Vitamin B1: symptoms of a deficiency

The thiaminwhich is more commonly called vitamin B1, is also found in the category of fat-soluble vitamins. Their particularity is that they cannot be stored by the body. In order not to fall victim to a thiamine deficiencyit is essential to make an extra food intake on a regular basis.

Thiamine Definition

The small intestine is responsible for the absorption of vitamin B1. It will then be distributed to the whole organization, in particular to different organs. Only a tiny part of the latter is stored by the body. Most of it is eliminated via the urine. Furthermore, the vitamin B1 is very sensitive to heat, which makes it a fragile element.

Daily needs must be met for the following functions to be operational: energy production, cellular oxygenation or blood pressure regulation.

What about the recommended daily allowances?

In the case of France in particular, the authorities have established that a daily intake of the order of 1.5 mg of thiamin is necessary. This figure concerns an adult who has a food ration of 2,400 calories/day. This equates to an intake of 0.6 mg/1,000 calories. Furthermore, it should be noted that these values ​​can be modified according to each situation. The needs are not the same whether it is a pregnant woman, breastfeeding or a person practicing an intensive sport.

What are the symptoms of a thiamine deficiency?

Generally, there is no deficiency in vitamin B1 when the diet is balanced. However, when this is the case, deficiencies in vitamin B1 can have more or less serious consequences. Here are some symptoms related to this type of deficiency: unexplained weight loss, irritability, memory lapses… In these cases, opting for a supplement can be effective.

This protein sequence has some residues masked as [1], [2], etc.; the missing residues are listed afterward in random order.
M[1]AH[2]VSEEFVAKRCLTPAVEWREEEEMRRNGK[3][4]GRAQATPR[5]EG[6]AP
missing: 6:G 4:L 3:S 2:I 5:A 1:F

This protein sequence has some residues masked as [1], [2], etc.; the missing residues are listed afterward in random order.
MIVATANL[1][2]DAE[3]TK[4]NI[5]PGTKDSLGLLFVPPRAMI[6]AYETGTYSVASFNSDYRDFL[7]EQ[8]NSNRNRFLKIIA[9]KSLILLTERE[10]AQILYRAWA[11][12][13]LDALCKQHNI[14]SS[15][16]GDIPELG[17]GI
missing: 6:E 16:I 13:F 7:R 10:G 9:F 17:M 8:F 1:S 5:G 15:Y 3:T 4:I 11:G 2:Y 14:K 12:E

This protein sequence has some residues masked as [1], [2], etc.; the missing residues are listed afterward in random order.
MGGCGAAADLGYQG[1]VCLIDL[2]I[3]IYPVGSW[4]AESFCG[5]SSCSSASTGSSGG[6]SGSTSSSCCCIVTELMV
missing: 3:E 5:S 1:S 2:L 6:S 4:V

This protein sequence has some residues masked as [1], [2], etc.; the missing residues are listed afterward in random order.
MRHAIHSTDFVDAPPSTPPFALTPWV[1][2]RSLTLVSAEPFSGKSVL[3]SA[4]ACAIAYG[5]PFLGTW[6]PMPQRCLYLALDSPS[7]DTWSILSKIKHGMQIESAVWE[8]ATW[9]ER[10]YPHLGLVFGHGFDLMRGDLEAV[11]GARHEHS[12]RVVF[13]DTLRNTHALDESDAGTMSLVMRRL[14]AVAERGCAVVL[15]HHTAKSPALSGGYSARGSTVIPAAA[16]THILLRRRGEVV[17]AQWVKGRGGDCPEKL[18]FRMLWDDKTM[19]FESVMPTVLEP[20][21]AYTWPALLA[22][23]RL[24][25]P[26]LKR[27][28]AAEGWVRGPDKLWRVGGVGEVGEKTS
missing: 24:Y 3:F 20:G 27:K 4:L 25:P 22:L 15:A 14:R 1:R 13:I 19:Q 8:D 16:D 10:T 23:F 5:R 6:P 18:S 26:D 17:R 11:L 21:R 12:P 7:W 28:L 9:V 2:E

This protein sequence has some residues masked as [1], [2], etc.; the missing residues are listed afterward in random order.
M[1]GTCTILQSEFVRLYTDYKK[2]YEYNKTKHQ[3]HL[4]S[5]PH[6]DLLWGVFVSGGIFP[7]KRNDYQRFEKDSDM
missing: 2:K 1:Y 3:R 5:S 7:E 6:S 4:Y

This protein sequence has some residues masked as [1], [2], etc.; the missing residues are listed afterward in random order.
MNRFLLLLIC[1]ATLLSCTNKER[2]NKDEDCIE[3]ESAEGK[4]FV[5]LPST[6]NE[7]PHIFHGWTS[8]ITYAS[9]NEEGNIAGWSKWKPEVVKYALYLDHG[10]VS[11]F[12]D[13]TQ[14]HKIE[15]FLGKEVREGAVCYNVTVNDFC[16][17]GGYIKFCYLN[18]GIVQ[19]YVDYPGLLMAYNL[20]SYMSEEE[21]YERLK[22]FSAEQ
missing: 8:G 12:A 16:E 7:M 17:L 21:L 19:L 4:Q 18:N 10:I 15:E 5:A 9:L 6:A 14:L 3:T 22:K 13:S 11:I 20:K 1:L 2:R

Are there any diseases related to a deficiency?

Indeed, a flagrant lack of thiamin can cause beriberi. The disease results in heart failure, but also blood circulation disorders or heart problems.

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In which foods can thiamin be found?

It is in whole grains that we mainly find this substance. But this B vitamin is also found in many foods. Certain foods of animal origin are particularly rich in it, such as chicken meat, pork meat (ham and bacon: 0.7 mg/100 g), oysters or even offal, milk and egg yolk. Foods of plant origin that contain the most are legumes, dried fruits, brewer’s yeast (30 mg/100 g) and vegetables.

In addition, it is also possible to find many food supplements that are based on this vitamin. You can contact your pharmacy or a specialized store. These supplements are recommended in case of intense fatigue or for malnutrition. You should also know that this vitamin is used for alcohol withdrawal and after certain digestive surgeries, when malabsorption appears.


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